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Salem, Oregon 97301
The World Views Seminar required of all entering first-year students explores the constitution of a world view. The seminar provides a common experience for all first-year students and serves as an introduction to the liberal arts tradition. By examining issues of universal concern or other times and cultures, we gain insight into our own world view. The seminar theme changes every four years.
The World Views Seminar has a time-honored 16-year tradition at Willamette. Beginning in 1987, the first World Views Seminar examined Victorian England in an effort to discover antecedents of contemporary thought. The second seminar (1991-1994) looked at modern Latin America to explore alternate visions of the New Work experience. The Third seminar (1995-1998) studied the origins of the world views of the contemporary Middle East, with particular attention to the influence and development of Islam and Judaism. The fourth incarnation of World Views (1999-2002) examined the world view of Athenian Greeks in the 5th century BCE, whose early achievements in democracy, literature, philosophy, and science form the very fabric of Western culture.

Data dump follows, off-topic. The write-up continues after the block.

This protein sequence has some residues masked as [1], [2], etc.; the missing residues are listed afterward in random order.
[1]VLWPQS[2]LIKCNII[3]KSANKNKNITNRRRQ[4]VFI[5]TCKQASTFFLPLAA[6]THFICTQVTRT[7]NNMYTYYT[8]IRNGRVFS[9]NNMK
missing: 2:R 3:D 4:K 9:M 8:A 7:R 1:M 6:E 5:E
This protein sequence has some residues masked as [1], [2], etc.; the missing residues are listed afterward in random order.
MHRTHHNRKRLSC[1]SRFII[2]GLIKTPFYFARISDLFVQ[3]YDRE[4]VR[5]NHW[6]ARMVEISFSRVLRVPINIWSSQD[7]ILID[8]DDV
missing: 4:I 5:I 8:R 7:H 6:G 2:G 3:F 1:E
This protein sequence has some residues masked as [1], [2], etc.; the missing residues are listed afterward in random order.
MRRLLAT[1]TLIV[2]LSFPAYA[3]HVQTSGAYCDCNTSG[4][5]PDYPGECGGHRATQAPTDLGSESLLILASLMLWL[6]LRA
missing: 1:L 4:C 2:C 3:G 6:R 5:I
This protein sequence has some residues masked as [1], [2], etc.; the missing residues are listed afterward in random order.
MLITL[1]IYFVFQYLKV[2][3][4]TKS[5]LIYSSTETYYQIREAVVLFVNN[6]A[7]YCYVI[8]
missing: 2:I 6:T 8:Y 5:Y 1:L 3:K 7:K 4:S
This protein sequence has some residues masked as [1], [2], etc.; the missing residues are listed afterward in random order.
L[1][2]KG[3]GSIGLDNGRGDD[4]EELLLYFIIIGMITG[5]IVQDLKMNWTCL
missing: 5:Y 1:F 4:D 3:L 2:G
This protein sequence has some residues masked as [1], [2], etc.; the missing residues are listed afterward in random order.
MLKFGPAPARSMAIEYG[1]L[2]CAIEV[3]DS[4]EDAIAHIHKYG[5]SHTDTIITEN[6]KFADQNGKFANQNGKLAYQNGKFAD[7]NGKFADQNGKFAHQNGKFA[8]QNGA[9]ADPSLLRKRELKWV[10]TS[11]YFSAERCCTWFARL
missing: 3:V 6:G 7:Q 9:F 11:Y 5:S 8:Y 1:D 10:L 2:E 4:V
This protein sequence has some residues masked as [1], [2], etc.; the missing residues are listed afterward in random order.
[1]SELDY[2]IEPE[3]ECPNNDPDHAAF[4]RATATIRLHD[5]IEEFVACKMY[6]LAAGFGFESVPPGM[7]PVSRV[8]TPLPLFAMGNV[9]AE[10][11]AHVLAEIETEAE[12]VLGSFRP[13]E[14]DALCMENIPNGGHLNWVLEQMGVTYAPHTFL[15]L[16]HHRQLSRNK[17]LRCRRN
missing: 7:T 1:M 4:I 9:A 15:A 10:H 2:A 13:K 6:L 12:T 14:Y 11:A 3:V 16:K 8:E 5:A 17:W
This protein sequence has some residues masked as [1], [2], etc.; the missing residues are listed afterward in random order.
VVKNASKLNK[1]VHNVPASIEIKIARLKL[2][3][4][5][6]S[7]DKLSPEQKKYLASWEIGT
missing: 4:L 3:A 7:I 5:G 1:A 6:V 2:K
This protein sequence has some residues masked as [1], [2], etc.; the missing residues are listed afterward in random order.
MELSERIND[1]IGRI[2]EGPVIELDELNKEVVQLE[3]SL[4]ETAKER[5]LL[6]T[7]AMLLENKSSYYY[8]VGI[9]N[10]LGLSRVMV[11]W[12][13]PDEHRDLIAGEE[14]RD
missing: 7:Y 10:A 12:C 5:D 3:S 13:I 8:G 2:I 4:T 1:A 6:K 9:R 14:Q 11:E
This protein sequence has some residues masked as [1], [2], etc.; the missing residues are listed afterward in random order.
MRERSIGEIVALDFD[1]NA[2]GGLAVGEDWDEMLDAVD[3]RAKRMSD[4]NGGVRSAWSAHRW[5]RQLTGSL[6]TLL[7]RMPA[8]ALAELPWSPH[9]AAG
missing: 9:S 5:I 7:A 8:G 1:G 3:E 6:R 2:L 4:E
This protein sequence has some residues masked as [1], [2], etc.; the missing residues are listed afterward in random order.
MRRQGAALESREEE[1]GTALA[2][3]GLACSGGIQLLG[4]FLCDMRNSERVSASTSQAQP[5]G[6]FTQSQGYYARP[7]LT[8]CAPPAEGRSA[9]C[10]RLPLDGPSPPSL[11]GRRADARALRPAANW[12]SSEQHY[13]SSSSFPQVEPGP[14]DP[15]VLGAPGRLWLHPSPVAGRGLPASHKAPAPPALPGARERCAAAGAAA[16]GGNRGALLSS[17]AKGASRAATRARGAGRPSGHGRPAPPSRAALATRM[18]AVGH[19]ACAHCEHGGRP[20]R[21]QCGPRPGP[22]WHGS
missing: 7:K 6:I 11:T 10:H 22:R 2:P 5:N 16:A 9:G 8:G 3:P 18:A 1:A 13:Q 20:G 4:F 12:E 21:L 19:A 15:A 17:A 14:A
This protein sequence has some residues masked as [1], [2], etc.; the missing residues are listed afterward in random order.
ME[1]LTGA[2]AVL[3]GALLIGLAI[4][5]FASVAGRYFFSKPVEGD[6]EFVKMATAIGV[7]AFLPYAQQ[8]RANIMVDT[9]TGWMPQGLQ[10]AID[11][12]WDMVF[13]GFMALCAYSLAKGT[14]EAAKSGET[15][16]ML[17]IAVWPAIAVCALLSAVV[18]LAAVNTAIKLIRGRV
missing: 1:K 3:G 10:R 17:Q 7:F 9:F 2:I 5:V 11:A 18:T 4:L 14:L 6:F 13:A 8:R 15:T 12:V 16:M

The fifth cycle, War and Its Alternatives, beginning in academic year 2003-2004, engages students with classical and contemporary texts about human warfare. This theme explores the origins and causes of wars and their ethical and social consequences. Students and faculty will examine and discuss provocative questions about how and why we decide to engage in warfare, the weapons we use, the effect war has on individuals and nations, the justness of war and our conduct during and after the conflict, and what alternatives to war exist.
Taught in seminar form by faculty from diverse backgrounds including humanities, literature, fine arts, natural science, and social science, this course emphasizes critical reading, thinking, discussion and writing.